Resist. Resist! One doesn’t have to look far to see that word in today’s context. It’s on banners, lawn signs, and perhaps most notably, with a hashtag in front of the word on Twitter or Instagram. In many ways, we are living in a time of cultural resistance.
And that’s probably why the presence of the word in today’s reading took me so off guard, as does the entire upending nature of today’s text. “Do not resist an evildoer.” Now surely there are many things we as Christians must resist, no? Jesus’ own temptation story tells us we are to resist evil and pride, for example. One might even argue that the whole Sermon on the Mount is about resistance in some way, as it calls us to resist the temptation to live small-minded lives focused solely on the here and now, and instead living into the promises of God’s Kingdom which was ushered in with Jesus.
Immediately before today’s text Jesus gives us examples of what to resist in daily life, repeatedly using the phrase, “You’ve heard it said, but I say to you…” There’s resistance even in that phrase, isn’t there? In the Beatitudes of chapter 5 Jesus reminds us to resist worldly views of success and instead seek to be merciful, poor in spirit, and pure in heart. We’re also told to resist harboring resentment and anger toward others, lest we commit murder. We’re told to resist putting our faith in anything other than God. And, no doubt among the most difficult from Jesus’ diatribe – we’re told to resist our own selves when presented with an opportunity to bring about rightful vengeance toward another.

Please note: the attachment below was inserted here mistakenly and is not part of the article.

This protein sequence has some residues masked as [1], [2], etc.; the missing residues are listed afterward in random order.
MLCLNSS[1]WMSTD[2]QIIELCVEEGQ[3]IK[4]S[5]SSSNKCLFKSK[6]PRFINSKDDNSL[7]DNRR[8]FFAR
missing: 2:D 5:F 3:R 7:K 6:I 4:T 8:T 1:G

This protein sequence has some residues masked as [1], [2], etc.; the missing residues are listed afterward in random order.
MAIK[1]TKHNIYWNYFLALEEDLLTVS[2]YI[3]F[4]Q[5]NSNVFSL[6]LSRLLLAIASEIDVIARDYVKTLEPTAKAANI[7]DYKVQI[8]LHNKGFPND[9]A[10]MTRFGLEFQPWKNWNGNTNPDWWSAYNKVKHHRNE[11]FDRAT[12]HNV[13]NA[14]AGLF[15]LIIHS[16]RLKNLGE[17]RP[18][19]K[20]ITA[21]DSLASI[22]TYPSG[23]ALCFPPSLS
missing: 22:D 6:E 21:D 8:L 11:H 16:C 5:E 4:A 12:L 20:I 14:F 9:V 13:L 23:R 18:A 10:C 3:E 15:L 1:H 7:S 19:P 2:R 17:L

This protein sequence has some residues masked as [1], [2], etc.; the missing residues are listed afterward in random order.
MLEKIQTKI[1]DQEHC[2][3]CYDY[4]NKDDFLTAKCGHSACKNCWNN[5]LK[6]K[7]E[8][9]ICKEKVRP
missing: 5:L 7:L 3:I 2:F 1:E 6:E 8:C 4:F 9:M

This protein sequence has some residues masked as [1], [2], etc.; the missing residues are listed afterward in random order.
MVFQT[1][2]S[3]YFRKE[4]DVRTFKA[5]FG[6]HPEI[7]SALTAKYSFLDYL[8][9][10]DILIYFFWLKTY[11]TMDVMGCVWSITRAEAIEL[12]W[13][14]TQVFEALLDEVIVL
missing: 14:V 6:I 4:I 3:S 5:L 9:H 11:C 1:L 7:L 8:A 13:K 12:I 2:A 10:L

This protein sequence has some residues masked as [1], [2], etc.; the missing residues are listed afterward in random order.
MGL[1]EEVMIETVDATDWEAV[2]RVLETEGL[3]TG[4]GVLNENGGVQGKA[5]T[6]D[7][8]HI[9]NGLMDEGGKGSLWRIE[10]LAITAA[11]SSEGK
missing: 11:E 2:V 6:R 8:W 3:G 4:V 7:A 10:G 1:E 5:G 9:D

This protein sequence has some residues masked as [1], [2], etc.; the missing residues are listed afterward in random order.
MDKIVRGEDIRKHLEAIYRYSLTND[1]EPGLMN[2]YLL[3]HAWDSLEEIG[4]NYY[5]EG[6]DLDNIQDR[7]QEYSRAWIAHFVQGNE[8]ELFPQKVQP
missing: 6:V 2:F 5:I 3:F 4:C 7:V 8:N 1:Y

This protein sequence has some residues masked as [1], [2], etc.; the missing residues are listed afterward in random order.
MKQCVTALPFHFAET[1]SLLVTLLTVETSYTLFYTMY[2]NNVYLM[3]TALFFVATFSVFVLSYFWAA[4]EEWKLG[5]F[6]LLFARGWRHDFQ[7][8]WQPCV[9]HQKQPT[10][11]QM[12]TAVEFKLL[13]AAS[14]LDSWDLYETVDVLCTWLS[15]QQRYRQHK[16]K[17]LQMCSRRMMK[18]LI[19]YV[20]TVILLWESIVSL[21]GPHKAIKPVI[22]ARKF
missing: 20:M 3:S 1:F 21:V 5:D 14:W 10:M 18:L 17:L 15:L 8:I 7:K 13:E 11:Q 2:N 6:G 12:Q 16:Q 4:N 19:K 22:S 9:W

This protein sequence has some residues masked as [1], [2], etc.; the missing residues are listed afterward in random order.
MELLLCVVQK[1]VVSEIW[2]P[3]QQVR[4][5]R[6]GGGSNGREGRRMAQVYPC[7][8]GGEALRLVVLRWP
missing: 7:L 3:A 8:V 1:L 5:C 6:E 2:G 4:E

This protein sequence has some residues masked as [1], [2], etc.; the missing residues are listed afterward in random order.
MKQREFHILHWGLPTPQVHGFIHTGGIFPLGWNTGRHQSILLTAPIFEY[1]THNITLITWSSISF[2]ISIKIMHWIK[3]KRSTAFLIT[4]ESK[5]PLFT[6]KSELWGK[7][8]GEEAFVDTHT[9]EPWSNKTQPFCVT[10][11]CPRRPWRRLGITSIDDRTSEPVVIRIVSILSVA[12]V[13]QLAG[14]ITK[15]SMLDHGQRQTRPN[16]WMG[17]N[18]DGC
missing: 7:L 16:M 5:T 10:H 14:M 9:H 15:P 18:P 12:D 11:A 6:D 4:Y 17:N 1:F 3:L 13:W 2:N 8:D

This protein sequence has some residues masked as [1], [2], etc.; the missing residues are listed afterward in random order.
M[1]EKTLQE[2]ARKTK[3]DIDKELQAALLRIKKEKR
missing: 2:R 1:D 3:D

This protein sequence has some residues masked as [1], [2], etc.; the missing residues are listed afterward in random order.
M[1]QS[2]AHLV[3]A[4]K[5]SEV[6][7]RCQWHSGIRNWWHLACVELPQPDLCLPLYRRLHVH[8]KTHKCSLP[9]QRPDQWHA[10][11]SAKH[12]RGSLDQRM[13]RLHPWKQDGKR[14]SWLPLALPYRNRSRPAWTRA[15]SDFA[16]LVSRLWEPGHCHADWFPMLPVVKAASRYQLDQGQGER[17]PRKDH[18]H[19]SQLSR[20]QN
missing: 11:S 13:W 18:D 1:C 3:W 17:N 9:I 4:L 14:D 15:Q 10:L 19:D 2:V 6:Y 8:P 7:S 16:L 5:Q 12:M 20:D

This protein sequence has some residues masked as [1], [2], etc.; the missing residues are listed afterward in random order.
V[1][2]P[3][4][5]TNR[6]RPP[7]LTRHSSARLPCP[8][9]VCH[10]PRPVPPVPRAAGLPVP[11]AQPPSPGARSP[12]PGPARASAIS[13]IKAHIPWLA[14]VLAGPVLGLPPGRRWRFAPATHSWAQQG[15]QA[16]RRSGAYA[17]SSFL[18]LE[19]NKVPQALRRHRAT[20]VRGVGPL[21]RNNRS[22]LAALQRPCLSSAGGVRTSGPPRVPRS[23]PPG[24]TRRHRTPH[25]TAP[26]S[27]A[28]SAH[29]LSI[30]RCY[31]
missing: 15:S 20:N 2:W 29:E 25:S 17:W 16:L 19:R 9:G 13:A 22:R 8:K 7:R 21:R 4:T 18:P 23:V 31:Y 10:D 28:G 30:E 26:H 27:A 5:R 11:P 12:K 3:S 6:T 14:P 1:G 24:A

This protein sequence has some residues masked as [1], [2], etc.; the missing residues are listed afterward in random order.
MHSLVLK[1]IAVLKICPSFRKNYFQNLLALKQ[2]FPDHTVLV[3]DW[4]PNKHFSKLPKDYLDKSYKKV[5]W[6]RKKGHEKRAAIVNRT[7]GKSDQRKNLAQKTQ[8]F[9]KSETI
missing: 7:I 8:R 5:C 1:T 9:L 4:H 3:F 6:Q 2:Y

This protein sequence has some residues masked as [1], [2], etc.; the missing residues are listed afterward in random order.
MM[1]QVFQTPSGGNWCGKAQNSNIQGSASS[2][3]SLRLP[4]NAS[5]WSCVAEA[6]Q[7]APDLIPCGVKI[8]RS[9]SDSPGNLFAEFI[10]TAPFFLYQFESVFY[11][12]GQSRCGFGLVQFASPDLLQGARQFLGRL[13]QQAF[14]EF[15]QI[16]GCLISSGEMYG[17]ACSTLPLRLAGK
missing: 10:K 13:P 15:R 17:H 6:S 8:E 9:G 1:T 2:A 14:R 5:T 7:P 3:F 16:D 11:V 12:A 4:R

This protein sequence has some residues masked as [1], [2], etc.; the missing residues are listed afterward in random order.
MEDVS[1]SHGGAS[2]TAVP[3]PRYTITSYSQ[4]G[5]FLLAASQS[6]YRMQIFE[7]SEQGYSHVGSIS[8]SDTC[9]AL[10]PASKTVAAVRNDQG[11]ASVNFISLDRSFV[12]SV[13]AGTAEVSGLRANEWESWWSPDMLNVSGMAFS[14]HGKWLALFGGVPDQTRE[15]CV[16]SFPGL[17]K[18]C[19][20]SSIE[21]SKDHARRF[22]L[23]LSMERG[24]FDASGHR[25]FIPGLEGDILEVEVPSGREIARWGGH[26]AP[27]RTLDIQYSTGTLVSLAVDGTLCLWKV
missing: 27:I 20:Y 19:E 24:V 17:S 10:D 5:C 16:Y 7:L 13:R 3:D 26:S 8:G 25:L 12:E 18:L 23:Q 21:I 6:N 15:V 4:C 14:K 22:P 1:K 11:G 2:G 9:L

Life presents us with many challenges, and in those challenges we’re given choices. Challenges and choices – those are our confirmation students themes for this week. And it’s not an overstatement to suggest that little challenges us more than a call to truly love one’s enemies. Few choices are harder to make than to pray for those who persecute you. And yet, if we long to be transformed in Christian faith we are called to do just that, as Christ did, who to completion loved the whole world, including his fiercest enemies.
The law of the Talion, that is “an eye for an eye,” was in effect in Jesus’ day, just as it is today. I saw this in action recently on the back of a truck. “I don’t get mad,” the bumper sticker said, “I get even.” In Jesus’ day, however, there were strict legal limits on getting even; one could avenge someone, but only to a point. There were monetary guidelines in place for certain crimes, for example. Yet, even with laws in place to protect the perpetrator from unjust sentencing the point still stood – recompense for wrongdoing mattered. There needed to be payment for wrongdoing. So in context Jesus’ response – do not resist an evil does, was tantamount to renouncing one’s own right to retaliation, which in some cases meant forgoing a financial benefit of some kind and bring social humiliation upon oneself.
Jesus takes this general principle and applies it in a where-faith-meets-life kind of way. If someone’s suing you, give them more than what they ask for. If a conscripted soldier asks you to carry his armor a mile (as they had every right to in the Roman provinces), carry it twice as far as asked. Give. Lend money where and when needed. Practice ridiculous generosity. In other words, upend or turn completely on it’s head the normative cultural response.
Now none of this was sensible in first-century Palestine, nor is it sensible today. Except, maybe, it is.
This reading, an eye for an eye and the love your enemies readings, are often discussed in some universal way, as if this is some pie-in-the-sky philosophy Jesus was promoting, but surely not requiring. I mean who can actually take the last verse seriously, right? “Be perfect as the Father in heaven is perfect?” And when we whiz through these passages, understanding them to be intentions rather than commands, we miss opportunities for transformation.